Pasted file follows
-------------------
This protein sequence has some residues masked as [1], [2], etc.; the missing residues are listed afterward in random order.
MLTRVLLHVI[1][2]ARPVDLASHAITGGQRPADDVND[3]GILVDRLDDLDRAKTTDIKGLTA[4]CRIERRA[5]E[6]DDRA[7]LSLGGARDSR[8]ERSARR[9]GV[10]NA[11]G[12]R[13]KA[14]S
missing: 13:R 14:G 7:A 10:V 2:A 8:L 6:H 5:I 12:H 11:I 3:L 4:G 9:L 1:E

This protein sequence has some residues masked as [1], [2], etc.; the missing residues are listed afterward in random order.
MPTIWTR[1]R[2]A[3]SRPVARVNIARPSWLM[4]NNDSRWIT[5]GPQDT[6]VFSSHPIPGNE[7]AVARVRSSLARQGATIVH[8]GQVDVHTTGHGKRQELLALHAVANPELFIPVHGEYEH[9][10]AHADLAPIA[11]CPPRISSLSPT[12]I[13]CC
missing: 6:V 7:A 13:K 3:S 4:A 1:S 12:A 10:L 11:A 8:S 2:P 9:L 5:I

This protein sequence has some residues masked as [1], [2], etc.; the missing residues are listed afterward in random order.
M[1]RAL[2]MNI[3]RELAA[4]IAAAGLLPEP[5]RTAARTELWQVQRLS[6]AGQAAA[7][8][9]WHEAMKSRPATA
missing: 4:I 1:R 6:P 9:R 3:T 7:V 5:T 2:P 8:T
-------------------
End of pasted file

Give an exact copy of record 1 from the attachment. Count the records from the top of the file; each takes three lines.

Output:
This protein sequence has some residues masked as [1], [2], etc.; the missing residues are listed afterward in random order.
MLTRVLLHVI[1][2]ARPVDLASHAITGGQRPADDVND[3]GILVDRLDDLDRAKTTDIKGLTA[4]CRIERRA[5]E[6]DDRA[7]LSLGGARDSR[8]ERSARR[9]GV[10]NA[11]G[12]R[13]KA[14]S
missing: 13:R 14:G 7:A 10:V 2:A 8:L 6:H 5:I 12:H 11:I 3:L 4:G 9:L 1:E